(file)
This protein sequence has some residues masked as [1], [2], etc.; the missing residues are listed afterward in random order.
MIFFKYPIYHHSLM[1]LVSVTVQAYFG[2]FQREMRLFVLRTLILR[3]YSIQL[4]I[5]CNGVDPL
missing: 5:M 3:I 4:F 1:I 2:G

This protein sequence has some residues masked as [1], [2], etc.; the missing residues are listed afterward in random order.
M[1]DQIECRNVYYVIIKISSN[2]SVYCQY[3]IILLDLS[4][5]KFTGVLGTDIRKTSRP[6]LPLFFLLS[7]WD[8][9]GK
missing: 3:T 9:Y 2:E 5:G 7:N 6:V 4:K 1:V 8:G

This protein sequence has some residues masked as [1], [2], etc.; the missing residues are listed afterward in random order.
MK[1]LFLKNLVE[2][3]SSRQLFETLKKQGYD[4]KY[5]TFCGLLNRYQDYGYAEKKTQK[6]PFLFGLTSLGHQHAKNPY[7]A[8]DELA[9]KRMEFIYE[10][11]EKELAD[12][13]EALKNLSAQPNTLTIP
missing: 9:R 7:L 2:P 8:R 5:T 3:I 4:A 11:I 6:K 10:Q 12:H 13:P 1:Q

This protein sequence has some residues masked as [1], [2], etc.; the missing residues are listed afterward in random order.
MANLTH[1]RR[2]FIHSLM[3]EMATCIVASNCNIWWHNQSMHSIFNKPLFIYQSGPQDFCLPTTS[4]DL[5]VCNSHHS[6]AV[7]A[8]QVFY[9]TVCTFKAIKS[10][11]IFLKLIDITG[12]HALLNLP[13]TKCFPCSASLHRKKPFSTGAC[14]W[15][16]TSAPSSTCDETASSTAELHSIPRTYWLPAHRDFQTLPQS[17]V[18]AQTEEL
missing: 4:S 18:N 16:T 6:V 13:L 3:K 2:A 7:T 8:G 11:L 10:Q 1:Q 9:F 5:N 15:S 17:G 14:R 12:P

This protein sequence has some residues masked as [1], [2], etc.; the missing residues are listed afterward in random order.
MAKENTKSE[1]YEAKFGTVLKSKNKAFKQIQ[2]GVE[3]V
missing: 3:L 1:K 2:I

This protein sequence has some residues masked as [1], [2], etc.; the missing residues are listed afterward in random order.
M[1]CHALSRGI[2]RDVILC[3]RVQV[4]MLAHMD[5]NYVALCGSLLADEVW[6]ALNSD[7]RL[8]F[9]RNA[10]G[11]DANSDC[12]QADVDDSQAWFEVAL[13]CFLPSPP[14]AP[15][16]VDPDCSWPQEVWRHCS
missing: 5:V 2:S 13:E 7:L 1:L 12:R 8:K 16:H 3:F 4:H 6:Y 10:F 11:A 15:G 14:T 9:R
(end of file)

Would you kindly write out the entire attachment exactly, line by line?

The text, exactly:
This protein sequence has some residues masked as [1], [2], etc.; the missing residues are listed afterward in random order.
MIFFKYPIYHHSLM[1]LVSVTVQAYFG[2]FQREMRLFVLRTLILR[3]YSIQL[4]I[5]CNGVDPL
missing: 5:M 3:I 4:F 1:I 2:G

This protein sequence has some residues masked as [1], [2], etc.; the missing residues are listed afterward in random order.
M[1]DQIECRNVYYVIIKISSN[2]SVYCQY[3]IILLDLS[4][5]KFTGVLGTDIRKTSRP[6]LPLFFLLS[7]WD[8][9]GK
missing: 3:T 9:Y 2:E 5:G 7:N 6:V 4:K 1:V 8:G

This protein sequence has some residues masked as [1], [2], etc.; the missing residues are listed afterward in random order.
MK[1]LFLKNLVE[2][3]SSRQLFETLKKQGYD[4]KY[5]TFCGLLNRYQDYGYAEKKTQK[6]PFLFGLTSLGHQHAKNPY[7]A[8]DELA[9]KRMEFIYE[10][11]EKELAD[12][13]EALKNLSAQPNTLTIP
missing: 9:R 7:L 2:P 8:R 5:T 3:I 4:A 11:I 6:K 10:Q 12:H 13:P 1:Q

This protein sequence has some residues masked as [1], [2], etc.; the missing residues are listed afterward in random order.
MANLTH[1]RR[2]FIHSLM[3]EMATCIVASNCNIWWHNQSMHSIFNKPLFIYQSGPQDFCLPTTS[4]DL[5]VCNSHHS[6]AV[7]A[8]QVFY[9]TVCTFKAIKS[10][11]IFLKLIDITG[12]HALLNLP[13]TKCFPCSASLHRKKPFSTGAC[14]W[15][16]TSAPSSTCDETASSTAELHSIPRTYWLPAHRDFQTLPQS[17]V[18]AQTEEL
missing: 4:S 18:N 16:T 6:V 13:L 3:K 2:A 7:T 8:G 11:L 10:Q 1:Q 9:F 5:N 15:S 17:G 14:R 12:P

This protein sequence has some residues masked as [1], [2], etc.; the missing residues are listed afterward in random order.
MAKENTKSE[1]YEAKFGTVLKSKNKAFKQIQ[2]GVE[3]V
missing: 3:L 1:K 2:I

This protein sequence has some residues masked as [1], [2], etc.; the missing residues are listed afterward in random order.
M[1]CHALSRGI[2]RDVILC[3]RVQV[4]MLAHMD[5]NYVALCGSLLADEVW[6]ALNSD[7]RL[8]F[9]RNA[10]G[11]DANSDC[12]QADVDDSQAWFEVAL[13]CFLPSPP[14]AP[15][16]VDPDCSWPQEVWRHCS
missing: 5:V 2:S 13:E 7:L 1:L 12:R 8:K 16:H 3:F 4:H 6:Y 10:F 11:A 15:G 14:T 9:R